In thinking about the passing of Steve Jobs, as everyone in the universe seems to be doing, I think about the legacy he leaves behind. All of the numerous voices recalling his work at Apple reflect on his unique vision and attention to detail.
That is true. The look and feel of Apple products has been superb for years. The chrome, glass, and simple interfaces are beautiful. There is indeed a level of design artistry that no other manufacturer has ever been able to capture.
But what we get with Apple is also a monoculture. The devices love each other, and reinforce internal consistency. In order to make an apple product compatible with other devices you often need a special Apple converter, with unique settings. And nowadays they are building internal controls on things as simple as cords and AC adapters for iPods and iPads, such that you have to buy an official Apple connecter and adapter. As a user, this is probably the most frustrating element of Apple. Only the most dedicated Apple fanboy will have the intricate levels of product consistency to maintain this Apple driven reality, and he will have to pay for it. Not to mention that devices like the iPod and iPad are considered unique extensions of your desktop/laptop computer, and thus have no backward compatibility to share files from the iPad/iPod back to the desktop.
While I love the iPad apps that have made my use of the web better, I long for the day when I can abandon this beautiful and dysfunctional device. I want devices that like to talk to other devices, regardless of their OS, and can operate on their own, and share files backward and forward. That sounds like a fairly simple request, but it is one that Apple doesn’t want to accommodate.
This is what we sacrifice with Apple. We get beautiful products, but that beautiful package has issues you don’t realize until you’re really using the hell out of it.
No other computer system (except maybe the new Kindle Fire) is this heavily controlled. This is why the market for other computer companies is so wide and variable. You buy an OS from one place, get a motherboard and CPU here, some hard drives here, a DVD-RW with Blu-Ray capability there, a monitor from over there, a keyboard you like and a mouse that does some interesting things, maybe some peripheral things like a scanner, printer, capacitive tablet for delicate drawing… It’s a kind of chaos. But it is a chaos that drives many of the largest design and manufacturing firms in the world. And it’s built on standards that are mutually agreed upon so that most all of these components are interoperable.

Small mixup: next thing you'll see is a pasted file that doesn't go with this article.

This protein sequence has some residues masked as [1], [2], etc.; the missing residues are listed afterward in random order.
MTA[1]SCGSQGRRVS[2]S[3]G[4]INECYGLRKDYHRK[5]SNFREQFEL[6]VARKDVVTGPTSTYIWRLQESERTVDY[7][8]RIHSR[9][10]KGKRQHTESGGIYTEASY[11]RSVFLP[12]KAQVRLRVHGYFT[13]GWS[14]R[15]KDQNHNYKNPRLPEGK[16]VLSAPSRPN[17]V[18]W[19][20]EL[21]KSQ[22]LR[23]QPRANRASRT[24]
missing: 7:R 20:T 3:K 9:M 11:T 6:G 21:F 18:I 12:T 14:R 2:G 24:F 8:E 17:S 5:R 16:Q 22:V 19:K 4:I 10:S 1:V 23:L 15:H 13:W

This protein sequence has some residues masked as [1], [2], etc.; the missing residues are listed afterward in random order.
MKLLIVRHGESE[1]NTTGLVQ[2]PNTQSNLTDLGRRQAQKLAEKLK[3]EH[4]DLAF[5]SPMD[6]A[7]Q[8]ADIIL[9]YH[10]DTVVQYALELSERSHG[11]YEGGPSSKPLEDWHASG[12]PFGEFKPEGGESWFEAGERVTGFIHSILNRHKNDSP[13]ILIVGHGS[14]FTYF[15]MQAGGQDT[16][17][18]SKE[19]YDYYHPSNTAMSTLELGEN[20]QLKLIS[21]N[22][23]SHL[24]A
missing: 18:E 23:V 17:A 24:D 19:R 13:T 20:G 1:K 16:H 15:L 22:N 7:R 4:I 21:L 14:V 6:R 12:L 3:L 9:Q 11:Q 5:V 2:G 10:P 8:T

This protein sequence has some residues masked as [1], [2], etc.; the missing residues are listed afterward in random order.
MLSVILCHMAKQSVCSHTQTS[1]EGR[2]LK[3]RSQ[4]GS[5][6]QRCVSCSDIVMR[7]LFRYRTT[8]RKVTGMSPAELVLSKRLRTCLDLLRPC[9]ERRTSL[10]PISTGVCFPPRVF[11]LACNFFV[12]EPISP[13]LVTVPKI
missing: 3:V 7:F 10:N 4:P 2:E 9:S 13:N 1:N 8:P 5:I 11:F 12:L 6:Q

Consider the same thing with iPhone vs Android commentary. There have been a lot of people, especially Mac people, who have said that it’s erroneous to compare iPhone against the Android, because iPhone is one piece of hardware while the Android is an OS on multiple devices. To some degree that’s true, but for the most part it’s a semantic argument. Yes, the iPhone is a handset, but it also bundled with their iOS for phones. Apple here, controlling their product from start to finish comes out with one phone, take it or leave it. Google on the other hand, much like Microsoft and Linux have done for desktop computers, just build the OS, and leave the creation of handsets to companies better suited to that endeavor. So you can go and get an Android handset from a whole suite of different companies, pay vastly different prices depending on which model you buy.
Steve Jobs’ legacy, to me, is that of artisan computing. There is a vision of a product, and that product is designed, built and sold all under one company. It is a heavily mediated experience, that works diligently to keep you a part of their world. Many of their products are absolutely amazing. That works for a lot of people, but it doesn’t work for everyone, nor should it. Internal control can only take a user and a company so far. There is always someone out there with a new processor, a new touch-screen, a newer, smaller storage medium, and to cut oneself out of those options means that you will eventually be lagging behind.
Heavily mediated experiences are fun for a while, but don’t hold up under extended scrutiny. Children go to amusement parks and see their favorite cartoon characters and they believe them to be real. It fills them with a sense of magic to see princesses and evil witches and silly animals. But an adult looks and sees the gears the drive The Mouse, and knows that there is a person inside, probably sweating like crazy and needing a bottle of water. We don’t live in Disneyland. We live in the world where the costumes come off, the scenery is put away and we look to each other for what we’re going to do next.